Brief history of the National Library
Before the National Library of Scotland, there was the Library of the Faculty of Advocates.
Founded in the early 1680s, the Advocates Library in Edinburgh was formally opened in 1689. Under the 1710 Copyright Act it was given the legal right to claim a copy of every book published in Britain.
In the following centuries, the Library added books and manuscripts to the collections by purchase as well as legal deposit. This created a national library in all but name.
Given to the nation
By the 1920s, the upkeep of such a major collection was too much for a private body. With an endowment of £100,000 provided by Sir Alexander Grant of Forres, the library's contents were presented to the nation.
The National Library of Scotland was formally constituted by an Act of Parliament in 1925.
Sir Alexander Grant gave a further £100,000 — making his combined donations the equivalent of around £6 million today — for a new library building to be built on George IV Bridge. Government funding was secured which matched Sir Alexander's donation.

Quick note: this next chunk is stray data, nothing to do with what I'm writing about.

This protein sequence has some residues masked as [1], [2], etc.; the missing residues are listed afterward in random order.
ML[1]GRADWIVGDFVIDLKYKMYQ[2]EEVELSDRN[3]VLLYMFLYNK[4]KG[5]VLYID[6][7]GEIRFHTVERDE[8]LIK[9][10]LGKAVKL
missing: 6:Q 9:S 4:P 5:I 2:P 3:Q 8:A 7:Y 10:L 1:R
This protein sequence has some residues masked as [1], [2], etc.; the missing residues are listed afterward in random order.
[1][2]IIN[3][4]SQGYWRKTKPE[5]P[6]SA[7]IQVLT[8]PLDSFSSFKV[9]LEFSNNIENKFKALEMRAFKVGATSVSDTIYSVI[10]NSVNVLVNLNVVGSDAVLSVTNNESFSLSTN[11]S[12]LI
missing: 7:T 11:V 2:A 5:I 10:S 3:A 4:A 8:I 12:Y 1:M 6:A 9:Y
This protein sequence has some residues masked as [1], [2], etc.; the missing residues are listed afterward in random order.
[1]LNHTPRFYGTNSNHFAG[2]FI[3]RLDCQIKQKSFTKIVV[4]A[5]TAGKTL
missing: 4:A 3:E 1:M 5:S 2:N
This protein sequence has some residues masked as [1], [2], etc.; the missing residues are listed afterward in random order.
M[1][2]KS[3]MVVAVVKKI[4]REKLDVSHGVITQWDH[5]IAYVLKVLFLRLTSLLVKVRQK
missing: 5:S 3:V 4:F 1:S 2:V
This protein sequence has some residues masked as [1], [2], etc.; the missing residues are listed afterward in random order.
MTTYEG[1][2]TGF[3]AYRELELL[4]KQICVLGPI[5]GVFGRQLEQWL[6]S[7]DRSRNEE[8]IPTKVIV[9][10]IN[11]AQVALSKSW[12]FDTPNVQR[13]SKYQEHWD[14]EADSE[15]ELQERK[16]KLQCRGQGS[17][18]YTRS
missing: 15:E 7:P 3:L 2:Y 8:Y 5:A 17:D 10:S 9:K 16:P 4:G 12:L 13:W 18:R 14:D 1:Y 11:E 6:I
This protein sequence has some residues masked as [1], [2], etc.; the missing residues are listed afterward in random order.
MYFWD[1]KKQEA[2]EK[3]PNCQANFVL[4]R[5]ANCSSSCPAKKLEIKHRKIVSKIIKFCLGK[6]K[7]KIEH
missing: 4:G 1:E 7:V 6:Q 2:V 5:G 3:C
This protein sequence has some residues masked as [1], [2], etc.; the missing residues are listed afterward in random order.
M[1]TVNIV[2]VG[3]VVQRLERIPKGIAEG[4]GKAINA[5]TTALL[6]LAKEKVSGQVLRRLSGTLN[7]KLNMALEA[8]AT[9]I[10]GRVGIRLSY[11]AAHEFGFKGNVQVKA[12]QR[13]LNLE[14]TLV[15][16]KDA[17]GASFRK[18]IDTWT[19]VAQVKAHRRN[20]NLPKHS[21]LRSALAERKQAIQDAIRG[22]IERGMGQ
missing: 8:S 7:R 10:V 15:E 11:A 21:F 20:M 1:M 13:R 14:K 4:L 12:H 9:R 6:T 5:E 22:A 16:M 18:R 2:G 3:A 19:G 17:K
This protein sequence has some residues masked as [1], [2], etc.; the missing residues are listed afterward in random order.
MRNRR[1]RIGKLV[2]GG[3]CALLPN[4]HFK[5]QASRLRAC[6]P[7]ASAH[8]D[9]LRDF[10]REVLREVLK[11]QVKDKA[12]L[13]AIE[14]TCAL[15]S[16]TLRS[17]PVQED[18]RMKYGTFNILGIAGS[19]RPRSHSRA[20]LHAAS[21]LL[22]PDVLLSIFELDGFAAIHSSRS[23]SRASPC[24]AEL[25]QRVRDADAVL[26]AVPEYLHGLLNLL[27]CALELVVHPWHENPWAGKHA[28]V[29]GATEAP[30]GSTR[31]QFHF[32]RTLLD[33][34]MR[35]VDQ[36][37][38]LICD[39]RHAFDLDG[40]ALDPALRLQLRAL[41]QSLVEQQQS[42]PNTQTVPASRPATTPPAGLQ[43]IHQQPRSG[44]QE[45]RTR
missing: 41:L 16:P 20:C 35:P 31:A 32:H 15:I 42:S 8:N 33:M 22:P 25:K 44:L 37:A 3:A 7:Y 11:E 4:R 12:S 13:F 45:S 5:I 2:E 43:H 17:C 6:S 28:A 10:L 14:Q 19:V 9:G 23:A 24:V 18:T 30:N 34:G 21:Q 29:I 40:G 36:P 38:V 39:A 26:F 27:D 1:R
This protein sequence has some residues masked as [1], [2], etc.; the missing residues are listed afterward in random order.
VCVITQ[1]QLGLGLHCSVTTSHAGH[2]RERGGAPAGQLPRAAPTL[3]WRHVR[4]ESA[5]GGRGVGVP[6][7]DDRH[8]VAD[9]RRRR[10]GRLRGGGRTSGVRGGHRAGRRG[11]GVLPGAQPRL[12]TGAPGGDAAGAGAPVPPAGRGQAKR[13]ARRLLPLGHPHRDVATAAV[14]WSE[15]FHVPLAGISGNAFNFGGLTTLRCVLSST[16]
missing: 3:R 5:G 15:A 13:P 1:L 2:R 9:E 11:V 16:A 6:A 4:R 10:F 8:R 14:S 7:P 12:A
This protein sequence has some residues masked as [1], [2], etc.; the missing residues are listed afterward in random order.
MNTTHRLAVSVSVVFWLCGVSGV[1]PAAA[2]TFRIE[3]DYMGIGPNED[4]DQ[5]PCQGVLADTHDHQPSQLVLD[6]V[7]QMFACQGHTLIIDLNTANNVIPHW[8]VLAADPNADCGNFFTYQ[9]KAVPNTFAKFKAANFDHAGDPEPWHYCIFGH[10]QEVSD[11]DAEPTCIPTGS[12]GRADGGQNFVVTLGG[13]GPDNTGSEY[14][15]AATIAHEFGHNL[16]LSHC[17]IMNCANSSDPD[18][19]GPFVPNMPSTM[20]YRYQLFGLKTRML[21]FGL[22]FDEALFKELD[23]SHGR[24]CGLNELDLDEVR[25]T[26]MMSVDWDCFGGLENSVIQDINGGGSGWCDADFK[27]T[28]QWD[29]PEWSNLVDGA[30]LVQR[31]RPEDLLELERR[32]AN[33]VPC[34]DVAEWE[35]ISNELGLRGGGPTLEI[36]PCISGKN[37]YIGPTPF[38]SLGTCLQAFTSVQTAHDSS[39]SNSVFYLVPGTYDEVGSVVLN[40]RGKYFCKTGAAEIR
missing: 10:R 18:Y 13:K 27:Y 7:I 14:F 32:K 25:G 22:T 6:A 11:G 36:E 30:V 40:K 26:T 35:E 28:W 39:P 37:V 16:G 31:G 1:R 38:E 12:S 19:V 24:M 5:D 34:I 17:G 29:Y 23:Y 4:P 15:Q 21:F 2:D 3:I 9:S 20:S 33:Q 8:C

Work on the new building was started in 1938, interrupted by the Second World War, and completed in 1956.
By the 1970s, room for the ever-expanding collections was running out, and it was obvious that other premises were needed.
The Causewayside Building opened in the south-side of Edinburgh in two phases, in 1989 and in 1995. At a total cost of almost £50 million, it provided much-needed additional working space and storage facilities.
Since 1999, the Library has been answerable to the Scottish Parliament and funded by the Scottish Government. It remains one of only six legal deposit libraries in the United Kingdom and Ireland, and is governed by a board of management.